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Narrative Layers in Tolkien

“We are raised to honor all the wrong explorers and discoverers – thieves planting flags, murderers carrying crosses. Let us at last praise the colonizers of dreams.” Peter S. Beagle, The Tolkien Reader

From the dustjacket and foreword of Tolkien’s The Book of Lost Tales, vol. 1:

“A story must be told or there’ll be no story, yet it is the untold stories that are most moving.” (quoting the Letters of J.R.R.Tolkien)

“In the Tales are found the earliest accounts and original ideas…of the geography and cosmography of the invented worlds…Further books in this series are planned to extend the history of Middle-earhta s it was refined and enlarged in later years, and will include…the Ambarkanta or Shape of the World, the Lhammas or Account of Tongues, annals, maps, and many other unpublished writings of J.R.R.Tolkien.”

“Where The Silmarillion differs from Tolkien’s earlier works is in its refusal to accept novelistic convention. Most novels (including The Hobbit and The Lord of the Rings) pick a character to put in the foreground, like Frodo and Bilbo, and then tell the story as it happens to him. The novelist of course is inventing the story, and so retains omniscience: he can explain, or show, what is ‘really’ happening and contrast it witht he limited perception of his character.” (quoted from The Road to Middle-earth by Professor T.A. Shippey.)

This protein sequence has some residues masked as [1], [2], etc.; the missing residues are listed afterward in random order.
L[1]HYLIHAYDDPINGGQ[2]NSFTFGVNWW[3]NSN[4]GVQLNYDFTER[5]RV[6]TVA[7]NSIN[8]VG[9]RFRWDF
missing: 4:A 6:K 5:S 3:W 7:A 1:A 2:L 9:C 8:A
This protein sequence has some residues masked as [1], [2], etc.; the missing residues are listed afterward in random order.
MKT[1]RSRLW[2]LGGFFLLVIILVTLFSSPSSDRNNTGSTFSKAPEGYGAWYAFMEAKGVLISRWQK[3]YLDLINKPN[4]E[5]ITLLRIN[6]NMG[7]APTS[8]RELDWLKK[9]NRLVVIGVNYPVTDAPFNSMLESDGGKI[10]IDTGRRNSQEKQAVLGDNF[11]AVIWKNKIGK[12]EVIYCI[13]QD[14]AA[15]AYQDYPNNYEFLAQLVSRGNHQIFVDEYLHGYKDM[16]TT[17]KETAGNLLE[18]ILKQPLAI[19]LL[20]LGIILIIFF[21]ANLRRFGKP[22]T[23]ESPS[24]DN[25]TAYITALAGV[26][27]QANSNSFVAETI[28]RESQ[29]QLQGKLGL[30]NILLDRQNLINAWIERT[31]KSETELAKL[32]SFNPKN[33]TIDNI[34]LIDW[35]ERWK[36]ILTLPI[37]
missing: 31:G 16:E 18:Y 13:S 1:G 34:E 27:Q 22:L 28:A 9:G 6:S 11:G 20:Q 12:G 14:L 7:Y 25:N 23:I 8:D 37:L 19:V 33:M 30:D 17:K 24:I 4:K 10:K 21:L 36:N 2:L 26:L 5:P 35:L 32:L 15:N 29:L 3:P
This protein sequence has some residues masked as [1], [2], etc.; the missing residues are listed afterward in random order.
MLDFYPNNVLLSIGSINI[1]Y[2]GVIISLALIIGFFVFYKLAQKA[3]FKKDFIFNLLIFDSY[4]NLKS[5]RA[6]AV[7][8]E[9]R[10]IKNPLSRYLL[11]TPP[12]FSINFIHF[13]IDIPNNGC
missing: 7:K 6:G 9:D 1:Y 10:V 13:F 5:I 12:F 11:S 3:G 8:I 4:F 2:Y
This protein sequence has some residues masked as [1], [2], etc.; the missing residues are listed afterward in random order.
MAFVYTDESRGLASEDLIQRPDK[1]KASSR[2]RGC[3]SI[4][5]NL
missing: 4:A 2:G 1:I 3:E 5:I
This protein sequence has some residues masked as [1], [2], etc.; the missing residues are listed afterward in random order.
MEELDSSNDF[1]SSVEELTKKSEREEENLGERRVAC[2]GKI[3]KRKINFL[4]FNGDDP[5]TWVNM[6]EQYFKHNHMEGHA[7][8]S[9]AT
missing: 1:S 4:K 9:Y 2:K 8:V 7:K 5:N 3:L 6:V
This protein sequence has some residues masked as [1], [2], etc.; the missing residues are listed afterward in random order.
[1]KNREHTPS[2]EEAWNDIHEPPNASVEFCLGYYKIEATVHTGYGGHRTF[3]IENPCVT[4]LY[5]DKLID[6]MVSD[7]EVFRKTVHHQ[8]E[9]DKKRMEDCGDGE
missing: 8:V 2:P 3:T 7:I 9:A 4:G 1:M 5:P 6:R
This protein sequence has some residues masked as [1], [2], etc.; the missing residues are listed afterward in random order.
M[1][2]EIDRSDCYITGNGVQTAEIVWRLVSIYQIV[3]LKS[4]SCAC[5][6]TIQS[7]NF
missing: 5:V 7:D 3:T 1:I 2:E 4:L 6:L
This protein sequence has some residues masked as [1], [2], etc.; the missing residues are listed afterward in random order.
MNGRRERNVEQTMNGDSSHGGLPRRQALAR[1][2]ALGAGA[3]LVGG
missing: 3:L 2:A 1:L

From the same source:

“One quality which [The Lord of the Rings] has in abundance is the Beowulfian ‘impression of depth,’ created just as in the old epic by songs and digressions like Aragorn’s lay of Tinuviel, Sam Gamgee’s allusions to the Silmaril and the Iron Crown, Elrond’s account of Celebrimbor, and dozens more. This, however, is a quality of The Lord of the Rings, not of the inset stories. To tell these in their own right and expect them to retain the charm they got from their larger setting would be a terrible error, an error to which Tolkien would be more sensitive than any man alive.”

Related:

  • Tolkien’s Tom Bombadil
  • Borges’ trick of writing reviews of fictional books
  • Tlon, Uqbar, Orbis Tertius
  • The Book of Sand

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